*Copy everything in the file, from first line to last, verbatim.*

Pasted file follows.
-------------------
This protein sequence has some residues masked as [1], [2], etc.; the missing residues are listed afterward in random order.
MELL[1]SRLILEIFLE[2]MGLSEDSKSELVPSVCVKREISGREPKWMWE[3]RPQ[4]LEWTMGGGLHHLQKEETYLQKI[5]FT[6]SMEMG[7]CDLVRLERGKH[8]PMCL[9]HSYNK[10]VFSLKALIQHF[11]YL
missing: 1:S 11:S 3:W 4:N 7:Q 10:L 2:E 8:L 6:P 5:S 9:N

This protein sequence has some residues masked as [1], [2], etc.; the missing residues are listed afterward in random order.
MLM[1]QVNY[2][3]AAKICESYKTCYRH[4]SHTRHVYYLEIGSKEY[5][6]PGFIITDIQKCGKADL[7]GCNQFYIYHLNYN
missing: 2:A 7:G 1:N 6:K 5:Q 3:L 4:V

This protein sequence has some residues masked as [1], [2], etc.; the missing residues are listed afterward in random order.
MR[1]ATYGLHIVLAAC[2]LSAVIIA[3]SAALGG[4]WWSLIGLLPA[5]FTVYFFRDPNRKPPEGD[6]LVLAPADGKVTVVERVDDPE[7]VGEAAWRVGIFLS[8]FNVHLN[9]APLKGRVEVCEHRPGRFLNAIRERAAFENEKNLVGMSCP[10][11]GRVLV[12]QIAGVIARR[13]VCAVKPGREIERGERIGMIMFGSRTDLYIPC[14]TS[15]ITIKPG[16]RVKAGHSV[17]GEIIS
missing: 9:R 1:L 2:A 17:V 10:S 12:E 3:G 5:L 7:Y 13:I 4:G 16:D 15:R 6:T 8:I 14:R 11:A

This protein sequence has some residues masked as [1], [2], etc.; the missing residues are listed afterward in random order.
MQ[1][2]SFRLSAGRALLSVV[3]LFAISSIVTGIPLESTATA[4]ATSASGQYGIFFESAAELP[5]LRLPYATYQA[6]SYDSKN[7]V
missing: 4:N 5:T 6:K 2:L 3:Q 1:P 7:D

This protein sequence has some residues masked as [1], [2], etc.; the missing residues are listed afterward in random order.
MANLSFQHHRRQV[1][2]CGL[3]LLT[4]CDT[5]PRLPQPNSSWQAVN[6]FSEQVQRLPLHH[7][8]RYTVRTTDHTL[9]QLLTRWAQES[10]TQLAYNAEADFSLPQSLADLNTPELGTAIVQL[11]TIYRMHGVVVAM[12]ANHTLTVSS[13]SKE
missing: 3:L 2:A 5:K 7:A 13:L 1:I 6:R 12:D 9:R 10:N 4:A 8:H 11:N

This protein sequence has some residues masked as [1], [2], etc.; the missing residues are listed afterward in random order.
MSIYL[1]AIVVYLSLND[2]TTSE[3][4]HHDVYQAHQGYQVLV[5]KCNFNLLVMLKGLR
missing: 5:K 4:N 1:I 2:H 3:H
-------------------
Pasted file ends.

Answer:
This protein sequence has some residues masked as [1], [2], etc.; the missing residues are listed afterward in random order.
MELL[1]SRLILEIFLE[2]MGLSEDSKSELVPSVCVKREISGREPKWMWE[3]RPQ[4]LEWTMGGGLHHLQKEETYLQKI[5]FT[6]SMEMG[7]CDLVRLERGKH[8]PMCL[9]HSYNK[10]VFSLKALIQHF[11]YL
missing: 1:S 11:S 3:W 4:N 7:Q 10:L 2:E 8:L 6:P 5:S 9:N

This protein sequence has some residues masked as [1], [2], etc.; the missing residues are listed afterward in random order.
MLM[1]QVNY[2][3]AAKICESYKTCYRH[4]SHTRHVYYLEIGSKEY[5][6]PGFIITDIQKCGKADL[7]GCNQFYIYHLNYN
missing: 2:A 7:G 1:N 6:K 5:Q 3:L 4:V

This protein sequence has some residues masked as [1], [2], etc.; the missing residues are listed afterward in random order.
MR[1]ATYGLHIVLAAC[2]LSAVIIA[3]SAALGG[4]WWSLIGLLPA[5]FTVYFFRDPNRKPPEGD[6]LVLAPADGKVTVVERVDDPE[7]VGEAAWRVGIFLS[8]FNVHLN[9]APLKGRVEVCEHRPGRFLNAIRERAAFENEKNLVGMSCP[10][11]GRVLV[12]QIAGVIARR[13]VCAVKPGREIERGERIGMIMFGSRTDLYIPC[14]TS[15]ITIKPG[16]RVKAGHSV[17]GEIIS
missing: 9:R 1:L 2:A 17:V 10:S 12:E 3:G 5:L 7:Y 13:I 4:G 16:D 15:R 6:T 8:I 14:R 11:A

This protein sequence has some residues masked as [1], [2], etc.; the missing residues are listed afterward in random order.
MQ[1][2]SFRLSAGRALLSVV[3]LFAISSIVTGIPLESTATA[4]ATSASGQYGIFFESAAELP[5]LRLPYATYQA[6]SYDSKN[7]V
missing: 4:N 5:T 6:K 2:L 3:Q 1:P 7:D

This protein sequence has some residues masked as [1], [2], etc.; the missing residues are listed afterward in random order.
MANLSFQHHRRQV[1][2]CGL[3]LLT[4]CDT[5]PRLPQPNSSWQAVN[6]FSEQVQRLPLHH[7][8]RYTVRTTDHTL[9]QLLTRWAQES[10]TQLAYNAEADFSLPQSLADLNTPELGTAIVQL[11]TIYRMHGVVVAM[12]ANHTLTVSS[13]SKE
missing: 3:L 2:A 5:K 7:A 13:L 1:I 6:R 12:D 9:R 10:N 4:A 8:H 11:N

This protein sequence has some residues masked as [1], [2], etc.; the missing residues are listed afterward in random order.
MSIYL[1]AIVVYLSLND[2]TTSE[3][4]HHDVYQAHQGYQVLV[5]KCNFNLLVMLKGLR
missing: 5:K 4:N 1:I 2:H 3:H